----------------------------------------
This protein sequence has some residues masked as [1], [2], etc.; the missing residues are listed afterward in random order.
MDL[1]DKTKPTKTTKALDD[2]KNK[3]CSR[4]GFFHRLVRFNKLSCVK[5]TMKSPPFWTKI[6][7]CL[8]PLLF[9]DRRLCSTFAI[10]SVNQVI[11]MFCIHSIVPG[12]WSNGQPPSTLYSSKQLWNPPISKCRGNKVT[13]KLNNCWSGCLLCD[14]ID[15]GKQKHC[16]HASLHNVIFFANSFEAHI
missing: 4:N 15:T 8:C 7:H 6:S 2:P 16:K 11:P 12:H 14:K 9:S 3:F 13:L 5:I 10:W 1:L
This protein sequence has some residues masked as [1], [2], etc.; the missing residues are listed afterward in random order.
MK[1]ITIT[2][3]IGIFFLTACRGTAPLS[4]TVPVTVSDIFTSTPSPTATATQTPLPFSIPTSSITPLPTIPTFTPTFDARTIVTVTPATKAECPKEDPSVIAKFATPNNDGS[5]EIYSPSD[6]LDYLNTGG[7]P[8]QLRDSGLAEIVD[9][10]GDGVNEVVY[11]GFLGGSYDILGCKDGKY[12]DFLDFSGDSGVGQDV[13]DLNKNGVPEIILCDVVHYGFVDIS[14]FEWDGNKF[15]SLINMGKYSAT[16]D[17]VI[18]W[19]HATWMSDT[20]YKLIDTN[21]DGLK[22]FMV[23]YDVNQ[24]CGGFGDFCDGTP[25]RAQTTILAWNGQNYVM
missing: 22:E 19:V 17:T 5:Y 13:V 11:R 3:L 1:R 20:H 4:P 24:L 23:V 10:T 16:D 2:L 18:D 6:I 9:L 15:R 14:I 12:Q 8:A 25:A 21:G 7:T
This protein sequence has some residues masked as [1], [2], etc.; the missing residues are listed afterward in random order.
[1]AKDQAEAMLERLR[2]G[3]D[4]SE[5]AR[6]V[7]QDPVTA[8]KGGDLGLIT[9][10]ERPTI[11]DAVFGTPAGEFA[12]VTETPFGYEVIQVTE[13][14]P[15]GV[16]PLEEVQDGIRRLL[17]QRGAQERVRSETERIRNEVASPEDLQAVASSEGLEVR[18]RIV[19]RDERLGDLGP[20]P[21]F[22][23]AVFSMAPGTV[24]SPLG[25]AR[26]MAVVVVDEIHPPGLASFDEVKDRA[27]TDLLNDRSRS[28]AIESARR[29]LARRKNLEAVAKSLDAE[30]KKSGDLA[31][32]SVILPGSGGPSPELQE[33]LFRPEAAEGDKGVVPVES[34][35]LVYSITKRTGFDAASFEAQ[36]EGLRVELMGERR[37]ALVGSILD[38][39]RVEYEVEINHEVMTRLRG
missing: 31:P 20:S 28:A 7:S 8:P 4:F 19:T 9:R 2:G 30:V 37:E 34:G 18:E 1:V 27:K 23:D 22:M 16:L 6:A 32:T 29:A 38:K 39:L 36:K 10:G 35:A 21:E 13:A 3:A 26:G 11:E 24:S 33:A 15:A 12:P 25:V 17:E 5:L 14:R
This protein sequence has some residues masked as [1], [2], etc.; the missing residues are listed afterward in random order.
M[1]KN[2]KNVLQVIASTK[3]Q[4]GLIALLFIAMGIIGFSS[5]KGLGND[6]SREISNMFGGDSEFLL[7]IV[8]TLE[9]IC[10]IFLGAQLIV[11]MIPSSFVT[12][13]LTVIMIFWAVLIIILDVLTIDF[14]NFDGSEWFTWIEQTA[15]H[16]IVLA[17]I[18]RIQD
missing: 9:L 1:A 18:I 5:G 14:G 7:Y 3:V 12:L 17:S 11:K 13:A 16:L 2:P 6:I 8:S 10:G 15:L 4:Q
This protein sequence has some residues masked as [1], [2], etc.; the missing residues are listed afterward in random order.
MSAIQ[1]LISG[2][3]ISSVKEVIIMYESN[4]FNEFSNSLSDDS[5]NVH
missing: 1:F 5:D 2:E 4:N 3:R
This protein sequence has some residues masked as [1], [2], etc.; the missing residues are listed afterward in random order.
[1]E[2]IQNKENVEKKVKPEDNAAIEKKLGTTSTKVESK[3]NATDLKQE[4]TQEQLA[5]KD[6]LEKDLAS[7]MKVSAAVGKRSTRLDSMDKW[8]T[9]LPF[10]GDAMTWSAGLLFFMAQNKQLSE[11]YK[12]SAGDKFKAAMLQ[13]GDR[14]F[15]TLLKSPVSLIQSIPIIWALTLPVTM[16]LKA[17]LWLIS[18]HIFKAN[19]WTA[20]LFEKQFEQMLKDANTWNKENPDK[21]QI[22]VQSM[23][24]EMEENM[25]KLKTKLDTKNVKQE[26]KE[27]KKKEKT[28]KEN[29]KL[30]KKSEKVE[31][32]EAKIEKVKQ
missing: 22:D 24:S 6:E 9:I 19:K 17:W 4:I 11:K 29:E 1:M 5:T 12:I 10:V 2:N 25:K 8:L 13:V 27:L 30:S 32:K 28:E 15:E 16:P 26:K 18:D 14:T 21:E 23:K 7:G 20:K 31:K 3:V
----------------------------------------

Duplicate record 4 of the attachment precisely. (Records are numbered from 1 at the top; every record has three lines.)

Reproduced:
This protein sequence has some residues masked as [1], [2], etc.; the missing residues are listed afterward in random order.
M[1]KN[2]KNVLQVIASTK[3]Q[4]GLIALLFIAMGIIGFSS[5]KGLGND[6]SREISNMFGGDSEFLL[7]IV[8]TLE[9]IC[10]IFLGAQLIV[11]MIPSSFVT[12][13]LTVIMIFWAVLIIILDVLTIDF[14]NFDGSEWFTWIEQTA[15]H[16]IVLA[17]I[18]RIQD
missing: 9:L 1:A 18:I 5:G 14:G 7:Y 3:V 12:L 17:S 11:K 13:A 16:L 2:P 6:I 8:S 10:G 15:L 4:Q